Doubt still exists over the total export of beef from Australia to the United States in the current year. Doubt certainly exists about the future of our trade with Japan. The Government made Little protest about the beef stabilisation scheme in Japan, yet it is a scheme which obviously must prejudice our ability to sell beef to the Japanese housewife. There are problems in knowing where we stand with the European Economic Community. The Government makes some claim to having achieved some market opportunities in the Middle East. Those opportunities certainly are there, but they are more for mutton, particularly mutton from Western Australia than for beef. But those opportunities are still inadequate to provide adequate outlets for the large herds of cattle and beef generally which are available in our country. Of course another factor which has to be taken into account is the tremendous cost in services in inputs for all those in the cattle industry. I have mentioned in this House before my concern at the increase in rates as they affect the beef producer. In various shires around Australia rates have increased, both as a result of revaluation and because of cost pressures on local government as an outcome of the inadequate financial policies of this Government, by from 30 per cent to 60 per cent, and those rate increases are a further very great burden on an industry whose prices received have fallen by up to 70 per cent over the past 12 months.

Much has been done by the Meat Board to find new markets, but in our view the whole industry is prejudiced because the Government has not been prepared to adopt, either on international markets or in domestic management, the positive measures that are necessary. There is no doubt that the first proposal the Government introduced, the making available of $20m to specialist beef producers through the Commonwealth Development Bank last December, perhaps was better than nothing. The Government indicated that it would review the situation in 3 months time.

The Government has faded to realise that even now 11 1/2 per cent, in the current circumstances of beef production, is far too high an interest rate to be paying for a product that faces aU the problems of the beef industry. Although the Government claims credit for it and although it speaks about moneys not having been advanced to the full extent of that $20m, there is no doubt that the amount is inadequate because of the cost of the money and the manner in which it is being lent. There are many way by which the beef industry could have been helped other than by making available $20m at 1 1 1/2 per cent through the Commonwealth Bank.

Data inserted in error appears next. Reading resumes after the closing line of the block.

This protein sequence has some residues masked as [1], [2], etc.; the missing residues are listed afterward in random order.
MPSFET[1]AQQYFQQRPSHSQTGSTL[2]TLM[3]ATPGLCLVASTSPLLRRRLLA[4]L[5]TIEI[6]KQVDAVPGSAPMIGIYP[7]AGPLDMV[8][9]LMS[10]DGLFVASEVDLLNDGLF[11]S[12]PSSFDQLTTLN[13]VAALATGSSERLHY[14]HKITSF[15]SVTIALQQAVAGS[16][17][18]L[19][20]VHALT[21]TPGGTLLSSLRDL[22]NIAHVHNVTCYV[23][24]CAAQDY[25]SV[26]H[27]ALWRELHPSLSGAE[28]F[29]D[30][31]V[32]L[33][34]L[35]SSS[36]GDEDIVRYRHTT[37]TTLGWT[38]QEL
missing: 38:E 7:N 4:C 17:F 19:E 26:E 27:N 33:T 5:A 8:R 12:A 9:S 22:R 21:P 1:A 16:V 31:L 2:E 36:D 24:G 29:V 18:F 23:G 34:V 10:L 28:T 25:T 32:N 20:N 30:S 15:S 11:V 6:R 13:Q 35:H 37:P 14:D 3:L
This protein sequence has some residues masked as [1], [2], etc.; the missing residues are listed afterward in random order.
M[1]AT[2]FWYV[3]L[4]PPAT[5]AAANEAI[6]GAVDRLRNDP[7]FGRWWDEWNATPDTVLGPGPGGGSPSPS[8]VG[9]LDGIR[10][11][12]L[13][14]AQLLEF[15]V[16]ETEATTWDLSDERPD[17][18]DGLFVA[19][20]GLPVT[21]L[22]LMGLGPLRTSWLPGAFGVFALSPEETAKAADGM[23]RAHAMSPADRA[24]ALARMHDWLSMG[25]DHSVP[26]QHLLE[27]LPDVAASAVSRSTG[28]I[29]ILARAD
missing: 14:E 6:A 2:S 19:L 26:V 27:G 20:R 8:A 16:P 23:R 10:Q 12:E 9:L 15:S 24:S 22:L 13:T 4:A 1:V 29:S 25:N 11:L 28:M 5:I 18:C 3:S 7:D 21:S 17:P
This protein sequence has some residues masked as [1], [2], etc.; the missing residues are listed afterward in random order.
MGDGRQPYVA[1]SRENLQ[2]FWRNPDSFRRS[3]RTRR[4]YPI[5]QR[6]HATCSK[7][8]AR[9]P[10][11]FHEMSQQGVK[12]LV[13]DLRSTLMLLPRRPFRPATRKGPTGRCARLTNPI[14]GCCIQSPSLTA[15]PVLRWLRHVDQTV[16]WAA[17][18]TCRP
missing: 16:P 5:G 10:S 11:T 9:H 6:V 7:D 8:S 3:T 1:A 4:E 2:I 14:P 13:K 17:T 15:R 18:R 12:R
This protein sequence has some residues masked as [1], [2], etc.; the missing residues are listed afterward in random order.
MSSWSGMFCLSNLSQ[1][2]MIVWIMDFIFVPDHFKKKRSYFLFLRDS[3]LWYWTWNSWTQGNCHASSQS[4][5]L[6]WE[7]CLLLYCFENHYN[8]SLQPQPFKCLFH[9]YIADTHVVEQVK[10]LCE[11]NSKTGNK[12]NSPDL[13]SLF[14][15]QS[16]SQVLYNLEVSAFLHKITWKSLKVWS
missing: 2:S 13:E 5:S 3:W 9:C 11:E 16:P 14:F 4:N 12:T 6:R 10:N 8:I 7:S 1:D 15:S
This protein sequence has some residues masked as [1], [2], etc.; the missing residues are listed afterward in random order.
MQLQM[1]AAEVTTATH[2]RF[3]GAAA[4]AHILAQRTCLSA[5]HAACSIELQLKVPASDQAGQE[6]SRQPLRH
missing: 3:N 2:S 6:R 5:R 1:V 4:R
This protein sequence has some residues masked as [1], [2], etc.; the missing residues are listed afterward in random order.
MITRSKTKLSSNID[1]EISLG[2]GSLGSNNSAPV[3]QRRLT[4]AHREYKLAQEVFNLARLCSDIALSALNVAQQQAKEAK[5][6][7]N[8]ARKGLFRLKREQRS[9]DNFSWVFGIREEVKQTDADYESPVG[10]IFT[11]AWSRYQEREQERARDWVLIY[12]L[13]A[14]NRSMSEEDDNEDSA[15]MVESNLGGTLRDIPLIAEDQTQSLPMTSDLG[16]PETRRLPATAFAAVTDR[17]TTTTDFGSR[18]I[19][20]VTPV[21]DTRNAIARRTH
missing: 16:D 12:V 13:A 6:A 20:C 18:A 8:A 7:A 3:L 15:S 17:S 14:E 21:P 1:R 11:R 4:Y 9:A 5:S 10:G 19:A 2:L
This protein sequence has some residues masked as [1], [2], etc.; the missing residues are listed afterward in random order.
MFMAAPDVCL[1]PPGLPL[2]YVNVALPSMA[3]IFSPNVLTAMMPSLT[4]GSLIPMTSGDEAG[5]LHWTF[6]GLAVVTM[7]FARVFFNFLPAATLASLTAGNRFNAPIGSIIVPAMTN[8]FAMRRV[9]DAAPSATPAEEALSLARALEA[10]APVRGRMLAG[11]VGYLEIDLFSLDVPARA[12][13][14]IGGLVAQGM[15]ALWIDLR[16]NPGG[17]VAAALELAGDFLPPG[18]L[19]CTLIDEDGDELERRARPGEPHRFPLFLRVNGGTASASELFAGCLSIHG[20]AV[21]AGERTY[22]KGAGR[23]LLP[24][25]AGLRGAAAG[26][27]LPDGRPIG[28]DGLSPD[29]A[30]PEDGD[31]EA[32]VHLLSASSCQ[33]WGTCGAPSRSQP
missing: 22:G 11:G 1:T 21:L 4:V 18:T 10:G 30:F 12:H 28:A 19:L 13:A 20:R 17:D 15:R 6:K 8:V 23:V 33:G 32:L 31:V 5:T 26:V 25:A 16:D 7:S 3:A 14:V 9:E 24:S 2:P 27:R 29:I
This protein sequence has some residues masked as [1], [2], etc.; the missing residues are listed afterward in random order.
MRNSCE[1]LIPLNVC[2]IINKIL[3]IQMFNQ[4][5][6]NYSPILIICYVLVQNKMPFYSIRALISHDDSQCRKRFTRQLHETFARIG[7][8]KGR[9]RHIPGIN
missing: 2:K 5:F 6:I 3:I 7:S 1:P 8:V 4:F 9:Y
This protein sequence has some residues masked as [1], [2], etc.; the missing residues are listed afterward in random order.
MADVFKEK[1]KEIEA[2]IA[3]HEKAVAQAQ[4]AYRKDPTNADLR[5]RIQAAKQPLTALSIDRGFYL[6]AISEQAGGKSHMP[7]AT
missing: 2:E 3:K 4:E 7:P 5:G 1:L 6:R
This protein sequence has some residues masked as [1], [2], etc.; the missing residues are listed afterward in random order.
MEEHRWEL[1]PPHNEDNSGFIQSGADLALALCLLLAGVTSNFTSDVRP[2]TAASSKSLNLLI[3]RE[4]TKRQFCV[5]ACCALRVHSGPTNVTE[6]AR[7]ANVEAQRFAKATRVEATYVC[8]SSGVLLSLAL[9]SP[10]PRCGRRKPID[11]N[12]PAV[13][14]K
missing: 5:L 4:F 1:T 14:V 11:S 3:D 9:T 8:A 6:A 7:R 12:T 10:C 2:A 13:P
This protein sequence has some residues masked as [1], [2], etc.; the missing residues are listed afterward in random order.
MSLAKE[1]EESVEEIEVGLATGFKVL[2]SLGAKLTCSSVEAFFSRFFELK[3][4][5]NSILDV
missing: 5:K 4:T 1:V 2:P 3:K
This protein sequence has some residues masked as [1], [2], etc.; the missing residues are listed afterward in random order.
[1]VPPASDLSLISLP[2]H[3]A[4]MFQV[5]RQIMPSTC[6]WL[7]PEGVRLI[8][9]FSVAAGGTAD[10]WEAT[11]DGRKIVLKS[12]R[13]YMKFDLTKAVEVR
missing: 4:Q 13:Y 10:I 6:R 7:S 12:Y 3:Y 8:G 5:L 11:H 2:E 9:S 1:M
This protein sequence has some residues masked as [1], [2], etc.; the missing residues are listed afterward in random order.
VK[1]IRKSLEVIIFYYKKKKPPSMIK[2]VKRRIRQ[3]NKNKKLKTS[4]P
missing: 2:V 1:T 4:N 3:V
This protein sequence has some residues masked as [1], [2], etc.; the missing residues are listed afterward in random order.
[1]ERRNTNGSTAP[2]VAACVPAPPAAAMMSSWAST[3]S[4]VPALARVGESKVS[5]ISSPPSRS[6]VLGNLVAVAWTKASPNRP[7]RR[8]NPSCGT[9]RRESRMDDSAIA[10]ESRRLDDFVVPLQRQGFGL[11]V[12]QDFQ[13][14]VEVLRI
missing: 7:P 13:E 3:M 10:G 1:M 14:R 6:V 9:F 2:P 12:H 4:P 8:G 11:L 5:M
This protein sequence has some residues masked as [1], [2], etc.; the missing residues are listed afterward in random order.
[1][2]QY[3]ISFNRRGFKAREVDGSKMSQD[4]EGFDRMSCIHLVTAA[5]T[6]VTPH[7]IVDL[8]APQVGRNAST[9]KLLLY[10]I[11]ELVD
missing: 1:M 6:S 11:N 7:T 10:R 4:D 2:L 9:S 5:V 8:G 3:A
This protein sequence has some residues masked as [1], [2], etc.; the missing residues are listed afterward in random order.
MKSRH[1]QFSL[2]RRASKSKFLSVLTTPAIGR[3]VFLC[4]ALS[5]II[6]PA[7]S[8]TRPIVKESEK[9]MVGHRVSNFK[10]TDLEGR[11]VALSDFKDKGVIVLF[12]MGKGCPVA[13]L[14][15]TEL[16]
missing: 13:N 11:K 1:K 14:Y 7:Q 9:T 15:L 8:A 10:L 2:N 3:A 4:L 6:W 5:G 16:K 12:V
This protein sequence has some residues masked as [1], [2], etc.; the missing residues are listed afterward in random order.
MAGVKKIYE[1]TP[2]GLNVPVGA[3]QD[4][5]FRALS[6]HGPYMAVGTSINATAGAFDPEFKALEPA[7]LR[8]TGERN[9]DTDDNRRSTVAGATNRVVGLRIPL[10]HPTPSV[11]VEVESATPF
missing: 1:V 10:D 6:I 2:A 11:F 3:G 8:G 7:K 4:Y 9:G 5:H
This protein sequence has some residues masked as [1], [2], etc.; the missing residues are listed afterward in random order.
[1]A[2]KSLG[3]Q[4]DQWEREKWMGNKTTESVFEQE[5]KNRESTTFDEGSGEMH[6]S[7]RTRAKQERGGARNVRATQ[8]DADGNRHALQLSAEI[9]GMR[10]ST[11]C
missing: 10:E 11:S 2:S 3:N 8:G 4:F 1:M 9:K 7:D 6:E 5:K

Mr O’Keefe:

– And a number of rural producers require help to survive.


– As my colleague has said, rural producers are requiring more money in order to merely survive, but the Government is not providing the money, certainly not on a basis that will help these producers. Of course, it is not just a matter of the interest rate or the inadequacy of the Development Bank procedure; it is also a question of the restriction of eligibility. The first advance was made only to those producers who received 85 per cent or more of their incomes from beef cattle enterprises. I believe that that is unreasonably restricted. There is no doubt that many in Australia at present are significantly dependent on a range of products, but for many of those in the pastoral areas of Australia beef has significantly replaced wool, and I believe that it would have been far more sensible if there had been some basis upon which the eligibility could have been considered instead of leaving it at just the 85 per cent. Indeed, to my mind, 50 per cent of their income would be a far more adequate assessment for a person who was seeking help. So I seriously criticise the eligibility criteria in that original plan.

The Government could have done many tilings. It has now come forward with this particular proposal, but perhaps I should look first at other things that it could do, for until now all it has done has been to provide that $20m at 11 1/2 per cent. We have spoken repeatedly on the matter in this House and have made representations to the Prime Minister and to the responsible Minister, but they just do not seem to realise, understand or comprehend. I must say that I am extraordinarily disappointed that the Minister for Northern Development, who knows the industry, has not done something about it.